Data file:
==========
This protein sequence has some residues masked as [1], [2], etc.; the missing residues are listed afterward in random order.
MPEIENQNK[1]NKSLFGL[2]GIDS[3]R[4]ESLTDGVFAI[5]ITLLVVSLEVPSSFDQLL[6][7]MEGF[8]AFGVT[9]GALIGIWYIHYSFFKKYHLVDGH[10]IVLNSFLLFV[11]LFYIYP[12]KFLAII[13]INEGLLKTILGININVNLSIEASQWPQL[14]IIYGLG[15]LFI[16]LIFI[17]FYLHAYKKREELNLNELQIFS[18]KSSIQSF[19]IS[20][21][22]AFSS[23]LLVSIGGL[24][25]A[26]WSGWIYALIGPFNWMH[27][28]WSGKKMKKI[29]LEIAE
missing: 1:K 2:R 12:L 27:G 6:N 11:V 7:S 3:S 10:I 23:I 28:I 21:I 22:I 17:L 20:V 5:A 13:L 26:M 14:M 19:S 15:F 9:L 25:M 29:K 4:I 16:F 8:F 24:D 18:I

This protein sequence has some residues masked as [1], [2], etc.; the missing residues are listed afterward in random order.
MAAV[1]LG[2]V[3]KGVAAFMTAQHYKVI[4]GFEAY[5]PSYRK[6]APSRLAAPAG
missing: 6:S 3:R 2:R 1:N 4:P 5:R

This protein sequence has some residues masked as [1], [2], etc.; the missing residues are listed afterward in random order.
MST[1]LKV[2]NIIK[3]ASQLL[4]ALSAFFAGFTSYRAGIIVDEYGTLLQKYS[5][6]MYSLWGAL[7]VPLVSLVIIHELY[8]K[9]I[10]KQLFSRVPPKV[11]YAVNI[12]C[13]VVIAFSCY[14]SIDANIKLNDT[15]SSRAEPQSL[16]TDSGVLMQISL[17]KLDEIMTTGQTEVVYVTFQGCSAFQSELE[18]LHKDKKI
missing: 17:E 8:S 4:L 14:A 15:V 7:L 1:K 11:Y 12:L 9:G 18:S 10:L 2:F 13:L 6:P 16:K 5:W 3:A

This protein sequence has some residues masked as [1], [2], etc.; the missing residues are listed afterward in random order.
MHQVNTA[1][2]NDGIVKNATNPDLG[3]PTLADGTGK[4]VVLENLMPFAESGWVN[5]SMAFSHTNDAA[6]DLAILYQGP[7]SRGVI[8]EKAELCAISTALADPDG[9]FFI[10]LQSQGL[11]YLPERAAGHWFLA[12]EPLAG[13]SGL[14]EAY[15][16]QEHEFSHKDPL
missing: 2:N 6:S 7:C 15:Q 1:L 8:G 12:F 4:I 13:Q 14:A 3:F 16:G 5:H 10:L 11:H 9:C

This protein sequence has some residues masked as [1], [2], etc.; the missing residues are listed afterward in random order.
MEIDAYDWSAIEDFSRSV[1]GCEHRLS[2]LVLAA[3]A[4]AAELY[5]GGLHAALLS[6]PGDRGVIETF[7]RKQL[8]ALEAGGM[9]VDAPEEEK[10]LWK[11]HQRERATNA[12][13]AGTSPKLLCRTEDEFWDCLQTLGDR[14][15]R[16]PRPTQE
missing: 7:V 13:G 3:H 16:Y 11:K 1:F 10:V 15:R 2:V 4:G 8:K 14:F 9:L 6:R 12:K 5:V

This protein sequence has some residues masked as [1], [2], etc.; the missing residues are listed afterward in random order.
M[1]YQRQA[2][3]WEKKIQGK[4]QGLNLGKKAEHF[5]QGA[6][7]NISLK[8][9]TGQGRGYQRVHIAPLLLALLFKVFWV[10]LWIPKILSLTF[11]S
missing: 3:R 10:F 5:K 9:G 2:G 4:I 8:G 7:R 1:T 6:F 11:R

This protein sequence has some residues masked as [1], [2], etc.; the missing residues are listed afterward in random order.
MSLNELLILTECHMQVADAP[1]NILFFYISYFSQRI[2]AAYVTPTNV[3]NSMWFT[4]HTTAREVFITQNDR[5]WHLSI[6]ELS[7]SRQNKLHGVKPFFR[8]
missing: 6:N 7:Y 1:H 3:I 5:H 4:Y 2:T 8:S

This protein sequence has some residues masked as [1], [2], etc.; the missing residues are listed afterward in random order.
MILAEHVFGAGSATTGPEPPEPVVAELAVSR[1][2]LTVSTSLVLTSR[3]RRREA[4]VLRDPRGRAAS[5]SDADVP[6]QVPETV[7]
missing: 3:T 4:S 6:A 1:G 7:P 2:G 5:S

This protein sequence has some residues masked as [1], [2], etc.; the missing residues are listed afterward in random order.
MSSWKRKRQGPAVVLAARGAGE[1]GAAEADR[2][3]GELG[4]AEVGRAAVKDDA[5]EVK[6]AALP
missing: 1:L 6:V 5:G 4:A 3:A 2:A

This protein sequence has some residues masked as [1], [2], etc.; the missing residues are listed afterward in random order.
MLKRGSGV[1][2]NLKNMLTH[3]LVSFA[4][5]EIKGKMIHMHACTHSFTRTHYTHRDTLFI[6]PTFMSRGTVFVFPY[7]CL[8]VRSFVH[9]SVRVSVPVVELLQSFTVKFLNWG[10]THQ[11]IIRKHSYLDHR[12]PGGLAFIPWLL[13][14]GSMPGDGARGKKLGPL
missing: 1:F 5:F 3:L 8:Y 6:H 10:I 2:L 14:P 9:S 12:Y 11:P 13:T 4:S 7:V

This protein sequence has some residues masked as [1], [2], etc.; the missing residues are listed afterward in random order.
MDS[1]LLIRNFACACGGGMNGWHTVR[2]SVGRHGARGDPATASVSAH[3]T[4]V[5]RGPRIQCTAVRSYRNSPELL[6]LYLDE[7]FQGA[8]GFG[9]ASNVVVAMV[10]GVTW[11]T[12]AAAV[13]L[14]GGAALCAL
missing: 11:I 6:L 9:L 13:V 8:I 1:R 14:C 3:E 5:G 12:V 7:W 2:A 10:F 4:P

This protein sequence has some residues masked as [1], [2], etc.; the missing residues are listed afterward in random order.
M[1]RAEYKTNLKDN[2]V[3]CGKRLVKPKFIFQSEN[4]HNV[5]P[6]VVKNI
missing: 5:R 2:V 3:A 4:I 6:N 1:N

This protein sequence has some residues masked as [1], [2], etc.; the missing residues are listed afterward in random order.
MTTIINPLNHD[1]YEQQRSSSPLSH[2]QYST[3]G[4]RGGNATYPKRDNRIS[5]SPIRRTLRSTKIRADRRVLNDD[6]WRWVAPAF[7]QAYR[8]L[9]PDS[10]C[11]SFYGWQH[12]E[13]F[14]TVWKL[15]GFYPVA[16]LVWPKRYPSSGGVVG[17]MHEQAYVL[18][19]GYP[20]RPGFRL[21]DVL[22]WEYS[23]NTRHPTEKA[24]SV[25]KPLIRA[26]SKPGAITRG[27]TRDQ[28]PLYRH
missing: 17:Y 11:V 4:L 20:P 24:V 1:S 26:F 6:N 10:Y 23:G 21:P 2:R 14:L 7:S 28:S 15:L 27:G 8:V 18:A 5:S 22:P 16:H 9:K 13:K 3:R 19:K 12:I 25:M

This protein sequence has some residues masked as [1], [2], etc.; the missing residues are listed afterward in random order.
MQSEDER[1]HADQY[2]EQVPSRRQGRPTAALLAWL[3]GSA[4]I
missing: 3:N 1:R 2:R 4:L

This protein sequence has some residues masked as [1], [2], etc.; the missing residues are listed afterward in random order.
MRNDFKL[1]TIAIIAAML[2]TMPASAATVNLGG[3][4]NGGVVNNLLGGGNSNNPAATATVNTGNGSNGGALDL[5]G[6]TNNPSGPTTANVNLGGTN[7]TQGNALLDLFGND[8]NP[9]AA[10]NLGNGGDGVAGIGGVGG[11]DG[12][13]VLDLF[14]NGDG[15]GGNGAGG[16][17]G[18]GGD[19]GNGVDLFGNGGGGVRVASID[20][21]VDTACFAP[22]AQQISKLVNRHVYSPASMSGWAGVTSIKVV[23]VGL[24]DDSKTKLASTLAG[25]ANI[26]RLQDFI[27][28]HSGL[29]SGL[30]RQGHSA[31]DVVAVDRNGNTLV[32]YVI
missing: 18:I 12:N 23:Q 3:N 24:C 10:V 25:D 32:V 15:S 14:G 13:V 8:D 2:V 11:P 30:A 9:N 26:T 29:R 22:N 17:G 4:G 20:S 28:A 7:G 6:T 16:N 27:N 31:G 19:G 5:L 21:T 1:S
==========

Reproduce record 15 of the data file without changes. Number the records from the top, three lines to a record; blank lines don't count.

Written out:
This protein sequence has some residues masked as [1], [2], etc.; the missing residues are listed afterward in random order.
MRNDFKL[1]TIAIIAAML[2]TMPASAATVNLGG[3][4]NGGVVNNLLGGGNSNNPAATATVNTGNGSNGGALDL[5]G[6]TNNPSGPTTANVNLGGTN[7]TQGNALLDLFGND[8]NP[9]AA[10]NLGNGGDGVAGIGGVGG[11]DG[12][13]VLDLF[14]NGDG[15]GGNGAGG[16][17]G[18]GGD[19]GNGVDLFGNGGGGVRVASID[20][21]VDTACFAP[22]AQQISKLVNRHVYSPASMSGWAGVTSIKVV[23]VGL[24]DDSKTKLASTLAG[25]ANI[26]RLQDFI[27][28]HSGL[29]SGL[30]RQGHSA[31]DVVAVDRNGNTLV[32]YVI
missing: 18:I 12:N 23:Q 3:N 24:C 10:V 25:D 32:V 15:S 14:G 13:V 8:D 2:V 11:P 30:A 9:N 26:T 29:R 22:N 17:G 4:G 20:S 28:A 7:G 6:T 16:N 27:N 31:G 19:G 5:L 21:T 1:S